A bunch of Indian stuff is discussed, but we’ve already talked about this in the season premiere for season five, so I have nothing more to add here except to note that Coppens is a lying liar when he claims practically “no one” was studying Indian culture before von Däniken. For more than FOUR HUNDRED YEARS scholars from Europe have been studying India. I’ve also covered vimanas before, and they are just not what the idiots think they were.
Returning to the Book of Enoch, von Däniken lies in calling the Watchers the “guardians of the sky,” and then he delivers his “horny alien” hypothesis, whereby aliens somehow defy Darwinian evolution by being able to mate with human females, genetics be damned. This, von Däniken claims, represents the moment when humans became intelligent. “We went from munching bananas in a cave to essentially building civilizations,” Tsoukalos said, unconsciously mimicking the scoffing arguments of creationists who have the same ideas but a different non-human intelligence sparking the creation.
As we lurch toward the halfway point, Ancient Aliens chooses to ignore von Däniken’s legal trouble, his plagiarism problems, and other salient facts about his career. Instead, some idiotic speculation about millions of years of alien terraforming of earth—which I can dismiss as idiotic because the show does not pretend to defend the claim with even a superficial appeal to evidence—leads us toward the second half of the show and South America.
In South America we review the mysteries of Puma Punku, to which Ancient Aliens had already devoted an entire hour. Jason Martell tells us that the stones of the site were “liquefied,” which any geologist can confirm they were not. As for the rest of the claims, we’ve been through all of them before. Tsoukalos and von Däniken cite local legends that the site was built by gods as evidence that the aliens set up the site overnight. By that evidence, we must conclude that Mycenae and Tiryns were built by Cyclopes (as the Greeks believed), and that the Roman ruins of Germany were built by the devil (as medieval Germans said). Modern legends imply nothing about ancient beliefs.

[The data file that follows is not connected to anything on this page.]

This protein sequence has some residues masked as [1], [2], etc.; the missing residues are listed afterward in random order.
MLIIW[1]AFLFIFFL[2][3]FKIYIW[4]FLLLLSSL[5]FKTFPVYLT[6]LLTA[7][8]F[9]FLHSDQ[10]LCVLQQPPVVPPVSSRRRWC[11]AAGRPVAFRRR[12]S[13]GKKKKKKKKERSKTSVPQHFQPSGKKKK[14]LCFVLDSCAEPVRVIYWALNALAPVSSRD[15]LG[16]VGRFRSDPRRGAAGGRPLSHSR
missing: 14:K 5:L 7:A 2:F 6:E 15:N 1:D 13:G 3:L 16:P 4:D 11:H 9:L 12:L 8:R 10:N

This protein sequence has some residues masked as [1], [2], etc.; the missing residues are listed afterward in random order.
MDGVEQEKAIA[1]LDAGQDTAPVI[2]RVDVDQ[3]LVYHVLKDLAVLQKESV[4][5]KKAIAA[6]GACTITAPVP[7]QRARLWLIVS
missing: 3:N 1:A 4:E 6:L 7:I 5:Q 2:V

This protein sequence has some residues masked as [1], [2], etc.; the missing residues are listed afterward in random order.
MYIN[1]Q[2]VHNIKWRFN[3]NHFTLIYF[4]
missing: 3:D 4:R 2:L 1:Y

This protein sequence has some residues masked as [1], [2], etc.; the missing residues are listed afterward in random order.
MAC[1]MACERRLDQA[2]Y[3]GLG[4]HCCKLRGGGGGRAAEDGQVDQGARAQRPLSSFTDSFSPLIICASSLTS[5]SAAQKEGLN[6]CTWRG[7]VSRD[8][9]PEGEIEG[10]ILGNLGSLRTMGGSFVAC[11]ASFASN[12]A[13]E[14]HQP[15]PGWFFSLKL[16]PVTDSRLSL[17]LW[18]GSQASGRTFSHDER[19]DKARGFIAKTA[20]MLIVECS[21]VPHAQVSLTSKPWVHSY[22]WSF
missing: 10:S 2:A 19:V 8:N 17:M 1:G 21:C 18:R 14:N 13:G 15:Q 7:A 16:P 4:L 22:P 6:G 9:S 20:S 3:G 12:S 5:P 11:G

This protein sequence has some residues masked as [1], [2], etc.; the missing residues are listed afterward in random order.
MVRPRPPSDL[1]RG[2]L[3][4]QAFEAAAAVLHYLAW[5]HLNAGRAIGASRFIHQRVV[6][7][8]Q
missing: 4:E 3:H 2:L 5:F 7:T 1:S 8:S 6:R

In Mexico, von Däniken relates his “realization” that visitors (which he pronounces as “whizzitors”) could be seen in all the Mexican gods, and in a bit of leftover colonialism von Däniken asserts that the Maya were not responsible for the appearance of the shadowy snake image on the Castillo temple at Chichen Itza but rather it was evidence of alien planning. The Maya knew the stars, so therefore, being brown, they could not have gained this information on their own. He is untroubled that modern white people gained such knowledge themselves.
David Childress reviews Lord Pacal’s tomb, which von Däniken declared an image of a man in a rocket ship. (It’s really an image of Pacal in the underworld in standard Maya iconography.) This is funny because Childress has flipped on this several times. In the 1990s, he thought it was bunk, and last year he endorsed it wholeheartedly. Here he is in 1992: “It was a bizarre scene, though von Däniken’s explanation didn’t quite make sense to me. The man was barefoot and wore no shirt, a typical dress for the Maya, but is this how one dresses when one is in one’s space ship? … it is unlikely that any sort of rocket power was ever used in the past or will ever be used in the future by visiting astronauts …” And then last year on Ancient Aliens: “Lord Pacal’s sarcophagus was his spaceship. He’s the original rocket man.” Now, he’s ambiguous about it again, saying only that some people “had to agree” but refusing to agree with it himself.
So, as we move into the final quarter of the show, this episode of Ancient Aliens reveals itself to be yet another disguised rerun, rehashing the same tired old ideas again and again.
It seems that von Däniken has been reading (or having read to him) my blog, since he is seen specifically expressing his displeasure with the idea that his ideas could be a “new religion,” and he says he won’t countenance it. He apparently never met Raël, who did just that, worshipping ancient aliens from the Bible. And of course the very next voices heard immediately start talking about spirituality and paradigm shifts and the longing for spiritual ideas. It’s not that ancient aliens are a new religion, but rather an attempt to revitalize old religious ideas with superficial appeals to science.